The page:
News from around the Buckeye State

Proposal seeks to override local pet store regulation

COLUMBUS, Ohio (AP) — An Ohio panel is continuing to review a proposal to override local ordinances that regulate pet stores.

The Senate Ways and Means Committee added the idea to an unrelated tax measure last week. It heard testimony Wednesday.

Grove City’s council members voted in March to require pet stores to purchase animals from shelters and rescue groups. The ordinance would block stores from getting animals from high-volume breeders, which critics say are often “puppy mills” that treat animals poorly. It’s slated to take effect on Jan. 1.

Toledo also bars the sale of dogs by retailers unless obtained through shelters and rescue groups.

House Speaker Cliff Rosenberger says the amendment needs more vetting and maybe its own separate bill.

The Senate committee had inserted the idea into a House bill.

Man found competent for trial in sisters’ slayings

CINCINNATI (AP) — A man accused of fatally shooting his two sisters and injuring another teenager as the three sat in a vehicle at the family’s suburban Cincinnati home has been found competent to stand trial.

Twenty-two-year-old Matthew Hayden of Colerain Township was found competent Wednesday in a Hamilton County court.

The judge agreed with a forensic psychologist who recommended that Hayden continue to be held at a state psychiatric hospital.

Prosecutors allege Hayden shot his 16- and 17-year-old sisters and wounded a 17-year-old boy in October. Authorities haven’t publicly discussed a possible motive.

Hayden is charged with aggravated murder and attempted aggravated murder. A message seeking comment was left Wednesday for his lawyer.

A trial date hasn’t been set. Hayden is due back in court next month.

Ohio sponsor seeks vote on so-called Pastor Protection Act

COLUMBUS, Ohio (AP) — Backers of a bill that would let Ohio’s churches and pastors refuse to perform same-sex marriages are calling for action on the legislation.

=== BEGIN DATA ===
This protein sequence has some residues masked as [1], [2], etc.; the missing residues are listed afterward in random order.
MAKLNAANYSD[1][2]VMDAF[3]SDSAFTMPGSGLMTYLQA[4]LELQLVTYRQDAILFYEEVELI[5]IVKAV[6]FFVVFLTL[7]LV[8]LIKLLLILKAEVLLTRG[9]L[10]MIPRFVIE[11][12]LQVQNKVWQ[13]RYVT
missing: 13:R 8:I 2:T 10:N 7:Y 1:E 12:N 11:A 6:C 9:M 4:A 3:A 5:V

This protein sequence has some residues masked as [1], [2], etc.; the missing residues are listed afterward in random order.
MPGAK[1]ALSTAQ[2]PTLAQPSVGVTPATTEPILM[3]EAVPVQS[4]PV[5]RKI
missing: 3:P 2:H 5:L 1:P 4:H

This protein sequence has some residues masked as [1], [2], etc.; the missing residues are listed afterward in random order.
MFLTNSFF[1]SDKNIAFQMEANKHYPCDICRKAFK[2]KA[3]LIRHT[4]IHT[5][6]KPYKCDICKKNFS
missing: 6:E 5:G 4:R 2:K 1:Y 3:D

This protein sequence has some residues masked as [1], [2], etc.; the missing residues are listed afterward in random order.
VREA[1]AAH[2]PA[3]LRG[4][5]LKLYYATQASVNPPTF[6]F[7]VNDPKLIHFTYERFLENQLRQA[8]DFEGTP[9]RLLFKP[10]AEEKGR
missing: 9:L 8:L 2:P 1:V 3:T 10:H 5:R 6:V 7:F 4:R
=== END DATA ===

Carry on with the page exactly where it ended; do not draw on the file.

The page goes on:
Sponsoring Rep. Nino Vitale said Wednesday the bill has had three House committee hearings and it’s time to vote. The Urbana Republican introduced the measure after the U.S. Supreme Court’s landmark decision allowing same-sex marriage last year.

Under the so-called Pastor Protection Act, no clergy could be required to solemnize a marriage or have their church property used to host a ceremony that’s against their religious beliefs.

Opponents say the state and U.S. constitutions already protect religious freedom and the bill’s unnecessary.

House Speaker Cliff Rosenberger told reporters Wednesday the bill could open up pastors to vulnerabilities, and he believes the U.S. Constitution provides them protections.

LGBT Methodist clergy join national letter to church

COLUMBUS, Ohio (AP) — A group of central Ohio Methodist ministers has joined other clergy across the country who came out as LGBT in a letter to the church ahead of the denomination’s general conference in Oregon.

The Columbus Dispatch reports that the handful of local Methodist leaders are among more than 100 clergy members and candidates who came out in a letter to the church on Monday.

The letter is part of a campaign of the Reconciling Ministries Network, which advocates for lesbian, gay, bisexual and transgender people in the Methodist church.

The church’s Book of Discipline calls homosexuality “incompatible with Christian teaching.”

The Methodist meeting began Tuesday in Portland, Oregon, with discussion and votes on issues related to gay marriage scheduled for next Tuesday.

Ohio police not charged in fatal shooting of man who had gun

COLUMBUS, Ohio (AP) — A central Ohio prosecutor says a grand jury declined to indict two Columbus police officers in the fatal shooting of a man who they said had struggled with one officer and reached for a gun.

Franklin County Prosecutor Ron O’Brien says a grand jury reviewed the Oct. 15 shooting of 25-year-old Deaunte Bell earlier this week.

O’Brien says Bell was in the backseat of a vehicle when officers approached to speak to the occupants. O’Brien says Bell didn’t comply with orders to keep his hands up, and officers fired when he reached for a gun that was in his pocket.

Bell was on court-ordered supervision for a previous weapons conviction when the shooting occurred.

No one else was hurt.

Ohio fights order to return tigers, baboons to farm owner

COLUMBUS, Ohio (AP) — Ohio is fighting a court order to return five tigers, two pumas, two baboons and one chimpanzee to a Massillon (MAS’-ih-luhn) farm.

The state asked the Ohio Supreme Court in a motion Wednesday to stop action in the case after a Stark County judge ordered the animals returned to Stump Hill Farm, in northeast Ohio, by May 19.

The state says the owner didn’t meet tightened restrictions on such animals, and argues that returning them poses a risk to public safety and the animals’ health. It says Ohio’s Department of Agriculture has oversight of dangerous wild animals, and argues the county judge didn’t have jurisdiction to make such an order.

The owner’s attorney says the animals weren’t endangering anyone and the seizure was premature because a related appeal is pending.